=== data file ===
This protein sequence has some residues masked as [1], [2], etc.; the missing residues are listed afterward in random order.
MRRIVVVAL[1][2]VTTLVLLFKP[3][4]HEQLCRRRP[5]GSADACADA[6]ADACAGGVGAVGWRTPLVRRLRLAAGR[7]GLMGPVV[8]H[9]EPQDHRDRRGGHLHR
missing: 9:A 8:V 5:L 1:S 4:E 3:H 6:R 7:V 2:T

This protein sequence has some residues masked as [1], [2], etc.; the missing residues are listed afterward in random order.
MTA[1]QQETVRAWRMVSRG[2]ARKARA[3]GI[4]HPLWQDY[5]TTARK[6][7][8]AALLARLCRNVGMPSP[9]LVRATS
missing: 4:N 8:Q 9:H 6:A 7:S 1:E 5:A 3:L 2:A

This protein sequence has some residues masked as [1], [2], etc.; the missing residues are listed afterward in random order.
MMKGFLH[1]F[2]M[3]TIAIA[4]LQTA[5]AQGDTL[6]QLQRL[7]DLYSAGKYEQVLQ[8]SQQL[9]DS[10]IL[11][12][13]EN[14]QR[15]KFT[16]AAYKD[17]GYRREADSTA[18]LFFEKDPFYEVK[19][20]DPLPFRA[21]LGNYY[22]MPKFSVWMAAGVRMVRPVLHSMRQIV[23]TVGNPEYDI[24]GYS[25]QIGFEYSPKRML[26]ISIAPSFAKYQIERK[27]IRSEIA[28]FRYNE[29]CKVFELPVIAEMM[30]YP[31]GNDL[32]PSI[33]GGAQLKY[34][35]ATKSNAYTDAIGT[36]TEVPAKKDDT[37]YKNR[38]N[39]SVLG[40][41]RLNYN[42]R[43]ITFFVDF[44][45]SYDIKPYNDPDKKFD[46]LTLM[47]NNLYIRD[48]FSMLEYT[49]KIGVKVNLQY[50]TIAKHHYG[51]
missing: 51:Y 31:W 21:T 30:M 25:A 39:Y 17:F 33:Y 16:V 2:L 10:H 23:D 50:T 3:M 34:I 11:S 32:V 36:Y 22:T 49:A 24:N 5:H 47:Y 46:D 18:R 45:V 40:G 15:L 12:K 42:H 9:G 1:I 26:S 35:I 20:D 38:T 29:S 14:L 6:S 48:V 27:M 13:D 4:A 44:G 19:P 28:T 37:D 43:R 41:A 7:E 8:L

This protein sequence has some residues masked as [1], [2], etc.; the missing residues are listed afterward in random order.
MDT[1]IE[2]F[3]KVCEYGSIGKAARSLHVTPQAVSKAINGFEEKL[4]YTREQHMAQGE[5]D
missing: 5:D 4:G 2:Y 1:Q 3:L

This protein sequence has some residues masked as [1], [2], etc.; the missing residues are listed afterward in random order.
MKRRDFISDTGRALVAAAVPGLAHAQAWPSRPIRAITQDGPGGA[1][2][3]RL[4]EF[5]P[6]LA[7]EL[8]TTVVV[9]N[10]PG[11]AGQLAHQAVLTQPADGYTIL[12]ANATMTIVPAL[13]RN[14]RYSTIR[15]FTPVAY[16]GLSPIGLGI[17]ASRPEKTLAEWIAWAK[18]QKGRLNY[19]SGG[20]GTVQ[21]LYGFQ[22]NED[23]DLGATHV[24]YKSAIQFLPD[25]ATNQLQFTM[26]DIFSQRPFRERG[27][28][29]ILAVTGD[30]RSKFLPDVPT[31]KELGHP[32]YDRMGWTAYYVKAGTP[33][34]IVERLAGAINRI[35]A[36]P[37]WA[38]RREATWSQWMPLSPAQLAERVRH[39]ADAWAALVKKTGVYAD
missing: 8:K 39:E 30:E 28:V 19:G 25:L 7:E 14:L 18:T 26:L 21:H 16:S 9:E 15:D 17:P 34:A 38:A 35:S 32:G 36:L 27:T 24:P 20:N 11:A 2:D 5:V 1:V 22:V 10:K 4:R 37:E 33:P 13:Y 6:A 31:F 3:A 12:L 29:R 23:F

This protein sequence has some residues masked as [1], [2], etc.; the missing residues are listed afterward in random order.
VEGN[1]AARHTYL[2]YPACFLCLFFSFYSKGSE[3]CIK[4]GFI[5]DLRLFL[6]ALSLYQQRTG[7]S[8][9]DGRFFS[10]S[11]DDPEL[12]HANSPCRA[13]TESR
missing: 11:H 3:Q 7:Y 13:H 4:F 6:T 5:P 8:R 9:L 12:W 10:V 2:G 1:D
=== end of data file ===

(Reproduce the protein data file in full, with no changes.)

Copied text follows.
This protein sequence has some residues masked as [1], [2], etc.; the missing residues are listed afterward in random order.
MRRIVVVAL[1][2]VTTLVLLFKP[3][4]HEQLCRRRP[5]GSADACADA[6]ADACAGGVGAVGWRTPLVRRLRLAAGR[7]GLMGPVV[8]H[9]EPQDHRDRRGGHLHR
missing: 9:A 8:V 5:L 1:S 4:E 3:H 6:R 7:V 2:T

This protein sequence has some residues masked as [1], [2], etc.; the missing residues are listed afterward in random order.
MTA[1]QQETVRAWRMVSRG[2]ARKARA[3]GI[4]HPLWQDY[5]TTARK[6][7][8]AALLARLCRNVGMPSP[9]LVRATS
missing: 4:N 8:Q 9:H 6:A 7:S 1:E 5:A 3:L 2:A

This protein sequence has some residues masked as [1], [2], etc.; the missing residues are listed afterward in random order.
MMKGFLH[1]F[2]M[3]TIAIA[4]LQTA[5]AQGDTL[6]QLQRL[7]DLYSAGKYEQVLQ[8]SQQL[9]DS[10]IL[11][12][13]EN[14]QR[15]KFT[16]AAYKD[17]GYRREADSTA[18]LFFEKDPFYEVK[19][20]DPLPFRA[21]LGNYY[22]MPKFSVWMAAGVRMVRPVLHSMRQIV[23]TVGNPEYDI[24]GYS[25]QIGFEYSPKRML[26]ISIAPSFAKYQIERK[27]IRSEIA[28]FRYNE[29]CKVFELPVIAEMM[30]YP[31]GNDL[32]PSI[33]GGAQLKY[34][35]ATKSNAYTDAIGT[36]TEVPAKKDDT[37]YKNR[38]N[39]SVLG[40][41]RLNYN[42]R[43]ITFFVDF[44][45]SYDIKPYNDPDKKFD[46]LTLM[47]NNLYIRD[48]FSMLEYT[49]KIGVKVNLQY[50]TIAKHHYG[51]
missing: 51:Y 31:W 21:T 30:M 25:A 39:Y 17:F 33:Y 16:V 2:L 10:H 23:D 50:T 3:M 34:I 11:S 32:V 36:Y 22:T 49:A 24:N 5:H 47:Y 46:D 18:R 45:V 40:G 15:L 12:K 42:H 9:G 1:I 26:S 35:I 20:D 38:T 29:S 14:L 6:S 48:V 27:M 13:D 4:A 44:G 19:P 28:T 37:D 43:R 41:A 7:E 8:L

This protein sequence has some residues masked as [1], [2], etc.; the missing residues are listed afterward in random order.
MDT[1]IE[2]F[3]KVCEYGSIGKAARSLHVTPQAVSKAINGFEEKL[4]YTREQHMAQGE[5]D
missing: 5:D 4:G 2:Y 1:Q 3:L

This protein sequence has some residues masked as [1], [2], etc.; the missing residues are listed afterward in random order.
MKRRDFISDTGRALVAAAVPGLAHAQAWPSRPIRAITQDGPGGA[1][2][3]RL[4]EF[5]P[6]LA[7]EL[8]TTVVV[9]N[10]PG[11]AGQLAHQAVLTQPADGYTIL[12]ANATMTIVPAL[13]RN[14]RYSTIR[15]FTPVAY[16]GLSPIGLGI[17]ASRPEKTLAEWIAWAK[18]QKGRLNY[19]SGG[20]GTVQ[21]LYGFQ[22]NED[23]DLGATHV[24]YKSAIQFLPD[25]ATNQLQFTM[26]DIFSQRPFRERG[27][28][29]ILAVTGD[30]RSKFLPDVPT[31]KELGHP[32]YDRMGWTAYYVKAGTP[33][34]IVERLAGAINRI[35]A[36]P[37]WA[38]RREATWSQWMPLSPAQLAERVRH[39]ADAWAALVKKTGVYAD
missing: 8:K 39:E 30:E 28:V 19:G 25:L 7:E 14:L 18:T 26:L 21:H 16:S 9:E 15:D 17:P 34:A 38:A 35:S 32:G 36:L 27:T 24:P 20:N 11:A 2:D 5:V 1:V 22:V 10:K 4:R 37:E 33:P 13:Y 6:A 31:F 3:A 12:L 29:R 23:F

This protein sequence has some residues masked as [1], [2], etc.; the missing residues are listed afterward in random order.
VEGN[1]AARHTYL[2]YPACFLCLFFSFYSKGSE[3]CIK[4]GFI[5]DLRLFL[6]ALSLYQQRTG[7]S[8][9]DGRFFS[10]S[11]DDPEL[12]HANSPCRA[13]TESR
missing: 11:H 3:Q 7:Y 13:H 4:F 6:T 5:P 8:R 9:L 12:W 10:V 2:G 1:D